Halal debate racist, say Muslims and Jews

The national debate on animal slaughter smacks of sensationalism and Islamophobia, Jewish and Muslim groups said last night.

The religious groups said that discussion about labelling meat to reflect methods of slaughter had narrowed on issues of faith at a sensitive time before European elections, with far-right groups hoping to gain.

Recent stories in national newspapers have made much of the routine use of halal meat in restaurants, fast-food chains and supermarkets without customers being informed.

Senior vets and animal welfare activists have repeatedly objected on welfare grounds to Jewish shechita and Islamic halal ritual killings that do not involve electric stunning of animals.

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Growing concerns over the tone of the debate were voiced by the Muslim Council of Britain, and Shechita UK, a pro-shechita pressure group. Both organisations support comprehensive labelling of meat to reflect the method of slaughter, but claim that it should go beyond whether electric stunning is used or not.

Yunes Teinaz, deputy chairman of food standards for the Muslim Council of Britain, said: “We should be more concerned about food fraud, poor animal welfare and abattoirs where they beat the animals or make them travel in dirty or cruel conditions.”

He said that many methods of slaughter were equally cruel and involved animals watching others die, which is forbidden in the halal ritual.

“It’s unfair to concentrate on Muslims. It’s a kind of Islamophobia,” Dr Teinaz added.

One representative of Shechita UK said: “It might be much more to do with people who don’t like Muslims.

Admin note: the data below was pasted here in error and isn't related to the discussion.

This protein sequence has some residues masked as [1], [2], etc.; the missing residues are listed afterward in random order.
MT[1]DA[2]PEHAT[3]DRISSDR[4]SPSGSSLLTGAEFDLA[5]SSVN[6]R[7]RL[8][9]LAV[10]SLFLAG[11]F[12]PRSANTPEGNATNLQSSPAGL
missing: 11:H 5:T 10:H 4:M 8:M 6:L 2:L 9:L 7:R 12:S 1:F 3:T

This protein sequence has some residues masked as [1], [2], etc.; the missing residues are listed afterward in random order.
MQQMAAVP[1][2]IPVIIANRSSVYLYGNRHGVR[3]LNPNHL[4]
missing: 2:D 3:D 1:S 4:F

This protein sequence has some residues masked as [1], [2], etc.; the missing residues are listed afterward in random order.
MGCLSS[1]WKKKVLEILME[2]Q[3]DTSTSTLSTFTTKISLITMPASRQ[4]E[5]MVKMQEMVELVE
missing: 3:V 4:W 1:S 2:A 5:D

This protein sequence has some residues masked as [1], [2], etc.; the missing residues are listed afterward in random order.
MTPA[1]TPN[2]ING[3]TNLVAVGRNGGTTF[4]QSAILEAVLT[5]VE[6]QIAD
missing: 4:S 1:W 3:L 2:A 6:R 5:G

“What are they really upset about? It’s just the faith of the slaughterman. It’s as though they have two chickens and they have handed one to a white man and one to a Muslim man. What are they upset about?”

Henry Grunwald, QC, chairman of Shechita UK, said that faith communities should support labelling but that consumers had the right to know whether captive bolt pistols, gassing, drowning and clubbing were used to kill the animals.

“It is deeply troubling when the tone of this important debate about animal welfare and consumer information descends into intolerance,” he added.

“In the run-up to European elections, at a time when we will be acutely aware of the alarming rise of the far-right across Europe, who thrive on this sort of sensationalism, we have a responsibility to approach this subject with objectivity and even-handedness.”

David Cameron entered the debate for the first time last night, making clear his support for religious freedoms, but saying that businesses had a duty of transparency to their customers, playing down calls for compulsory labelling.

“Do we need a national labelling scheme? I would rather hope not, I would hope it will be dealt with by restaurants and businesses. I think a lot of businesses and restaurants will probably change their practices and change their labelling.

“But we should start from the approach that the greater the transparency the better and I think we can achieve this transparency without necessarily having a full-on national labelling scheme.

“This situation has arisen in a way that people had not expected because they did not know so much meat was not labelled. Let’s see if we can get some transparency and review the situation in a few months’ time.”

A spokesman for Number 10 added that the prime minister was “a strong supporter of religious freedoms, including religious slaughter practices”.

The European Commission is set to deliver a report in the autumn on information for consumers on the stunning of animals for slaughter.

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Disappointing to see Jewish groups piling on, apparently unaware of how low in esteem they are held by Muslims.  But there are liberal idiots everywhere, as we know.

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